The Keys to Successful Stealth Gameplay


It’s undeniable that the lines between the genres are blurring. Juxtaposed against the humongous set pieces and cinematic events are the few and often frustrating stealth elements in titles like Uncharted. On occasion, you would be prompted to stealthily thin out the enemy numbers, but these elements felt hastily put together and were never clear. Enemy vision and what counts as being hidden weren’t clearly defined. An attempt at a stealth kill could easily become a fist fight which would alert every guard for a 5 or so mile radius and more than likely result in your death. Even when playing Bioshock Infinite, i found myself longing for a moment to determine the environment and my options, before the entire population of Columbia began shooting at me. These instances and others lead me to re-assess stealth gameplay, whether as the central focus or as one of many gameplay elements, and the key components to doing it successfully.

1) The Ability to Re-enter Stealth

Batman using gargoyles to sneak up on a guard

This is the most important element to a successful stealth title. Your cover being blown once, due to an experimental tactic not panning out or a guard you hadn’t noticed, shouldn’t completely write off stealth forever. The Batman: Arkham series did this perhaps the best, allowing for organic, seamless re-integration back into stealth and appropriate responses from the bad guys. One simple click back up into the rafters won’t hide you, but move quickly among the gargoyles and you’ll lose the guards easily. What made the game even better was that after a while the bad guys catch onto your trick and respond in various ways, either destroying the gargoyles or with night vision. This made enemies with guns and night-vision important targets who you had to take down first, adding challenge in a way that feels natural. Developers should consider whether they want to add a way to re-enter stealth before adding it as mechanism to gameplay, otherwise it seems like a one-off in what will inevitably be a huge shootout.

2) Clear Indications of Visibility

This is almost as important the ability to re-enter stealth, because players won’t need to re-enter stealth if they know when and where they can and can’t be seen. Assassin’s Creed 2, and onward, do an amazing job of this. As you enter a crowd or it down on a bench or bale of hay it’s clear that you have been removed from the line of sight. You then have a clear indication that you’ve lost your pursuers and can get back to stalking your target. This is key to stealth gameplay. Even The Last of Us stumbled here in my opinion. When moving around trying to clear out as many opponents as possible before the shootout starts, it’s key that the player knows where, and when, they are hidden from view. I once hid from a guard behind a stump that wasn’t even half the height of Joel whilst crouched . This proved inconsistent with the game later on as enemies could see the player if they weren’t hidden. Clear indicators can make a good stealth experience great, and it’s an aspect of stealth we as consumers should demand.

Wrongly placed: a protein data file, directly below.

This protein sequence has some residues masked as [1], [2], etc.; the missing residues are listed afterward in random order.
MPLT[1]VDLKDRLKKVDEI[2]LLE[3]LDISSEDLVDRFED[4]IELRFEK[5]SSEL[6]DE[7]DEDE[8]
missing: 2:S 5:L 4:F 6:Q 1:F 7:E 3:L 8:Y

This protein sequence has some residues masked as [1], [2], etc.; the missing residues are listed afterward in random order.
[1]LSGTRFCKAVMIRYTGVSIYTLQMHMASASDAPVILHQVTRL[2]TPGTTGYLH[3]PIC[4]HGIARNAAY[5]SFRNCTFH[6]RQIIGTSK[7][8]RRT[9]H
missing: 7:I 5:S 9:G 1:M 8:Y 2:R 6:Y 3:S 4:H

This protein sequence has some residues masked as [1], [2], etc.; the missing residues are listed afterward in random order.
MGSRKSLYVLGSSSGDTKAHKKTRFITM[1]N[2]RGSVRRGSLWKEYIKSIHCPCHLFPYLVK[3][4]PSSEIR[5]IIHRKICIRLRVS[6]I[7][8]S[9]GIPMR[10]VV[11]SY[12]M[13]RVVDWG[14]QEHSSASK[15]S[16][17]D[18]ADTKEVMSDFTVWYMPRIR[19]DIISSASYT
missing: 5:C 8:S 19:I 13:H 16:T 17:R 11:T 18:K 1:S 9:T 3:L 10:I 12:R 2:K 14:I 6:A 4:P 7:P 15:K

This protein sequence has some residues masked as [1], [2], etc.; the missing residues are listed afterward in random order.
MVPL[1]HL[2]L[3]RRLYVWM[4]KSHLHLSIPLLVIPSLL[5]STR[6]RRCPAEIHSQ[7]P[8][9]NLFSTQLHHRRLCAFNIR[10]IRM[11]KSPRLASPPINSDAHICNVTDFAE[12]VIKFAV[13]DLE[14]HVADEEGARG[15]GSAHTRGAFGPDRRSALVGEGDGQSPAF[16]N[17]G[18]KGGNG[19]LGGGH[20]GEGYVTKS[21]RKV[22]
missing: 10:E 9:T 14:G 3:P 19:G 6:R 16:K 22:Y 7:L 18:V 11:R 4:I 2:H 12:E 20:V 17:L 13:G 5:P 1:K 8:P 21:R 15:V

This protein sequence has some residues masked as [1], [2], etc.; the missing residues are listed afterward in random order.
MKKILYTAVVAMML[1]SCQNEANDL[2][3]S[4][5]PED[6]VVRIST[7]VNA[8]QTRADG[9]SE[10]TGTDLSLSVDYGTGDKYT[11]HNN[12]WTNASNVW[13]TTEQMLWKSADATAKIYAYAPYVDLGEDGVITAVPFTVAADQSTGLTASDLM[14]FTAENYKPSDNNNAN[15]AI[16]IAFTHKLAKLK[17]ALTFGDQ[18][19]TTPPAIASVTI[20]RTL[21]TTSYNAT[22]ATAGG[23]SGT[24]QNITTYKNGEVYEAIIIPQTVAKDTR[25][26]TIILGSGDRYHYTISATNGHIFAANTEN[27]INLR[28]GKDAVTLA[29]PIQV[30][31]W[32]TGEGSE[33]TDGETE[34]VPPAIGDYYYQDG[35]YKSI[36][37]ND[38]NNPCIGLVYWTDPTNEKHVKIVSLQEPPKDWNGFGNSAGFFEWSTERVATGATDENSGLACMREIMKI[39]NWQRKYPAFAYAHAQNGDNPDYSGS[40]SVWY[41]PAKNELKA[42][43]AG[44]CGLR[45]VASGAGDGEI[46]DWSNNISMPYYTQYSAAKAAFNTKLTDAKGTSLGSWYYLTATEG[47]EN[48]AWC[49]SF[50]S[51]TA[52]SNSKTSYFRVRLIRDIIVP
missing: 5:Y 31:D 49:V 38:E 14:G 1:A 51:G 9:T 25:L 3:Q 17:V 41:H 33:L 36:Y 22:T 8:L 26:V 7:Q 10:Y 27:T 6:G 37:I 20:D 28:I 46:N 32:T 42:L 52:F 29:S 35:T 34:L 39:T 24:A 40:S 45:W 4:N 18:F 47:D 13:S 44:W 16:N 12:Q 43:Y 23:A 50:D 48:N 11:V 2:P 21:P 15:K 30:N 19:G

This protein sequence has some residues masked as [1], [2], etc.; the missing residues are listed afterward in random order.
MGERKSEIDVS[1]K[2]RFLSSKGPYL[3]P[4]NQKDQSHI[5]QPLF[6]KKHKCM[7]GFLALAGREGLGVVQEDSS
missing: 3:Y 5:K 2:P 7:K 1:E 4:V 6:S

Assassin’s Creed 2 clearly indicating Ezio blending into a crowd


3) Distraction/Aggro

These three important elements tend to coincide. When clearing a large area full of ballistic baddies, the player should be able to lead or lure enemies away from key areas, or to an area where they can silently meet their end. This same distraction mechanic could be used as an element i don’t often see in stealth games, but could make for exciting gameplay; the ability to send your aggro or enemy focus to a different side of the play area. For example, Tomb Raider has a great distraction mechanic when you’re in stealth mode. You can use your arrows to make noise and draw an enemy to any location that you want, whether away or towards you. That same mechanic, if done undetected, should be able to draw enemy fire during an actual firefight, allowing the player to move around unseen to a more advantageous position.

4) Staggered Recognition

This last element is also important to stealth gameplay. How often have you alerted one guard only to have every single guard simultaneously learn your whereabouts and jump to high alert? This kills any feel of realism and is a problem that has been handled successfully by games like the Metal Gear Solid series and Dishonored. These games have an alert system, meaning even if the guards in your immediate area notice you, they have to alert the rest of their forces, giving you time to nip the alert in the bud.

These four elements may seem like a given for stealth-focused games, but more often than not, a lack or focus on these elements are the reasons games either falter or are breakaway hits. When purchasing games, make sure to support the right type of stealth gameplay, and look for the stealth elements as I have outlined here. It’s the best way to use your purchasing power to ensure that true stealth titles continue to be released, and live up to the high standards set by games like Metal Gear Solid, Dishonored and Assassin’s Creed.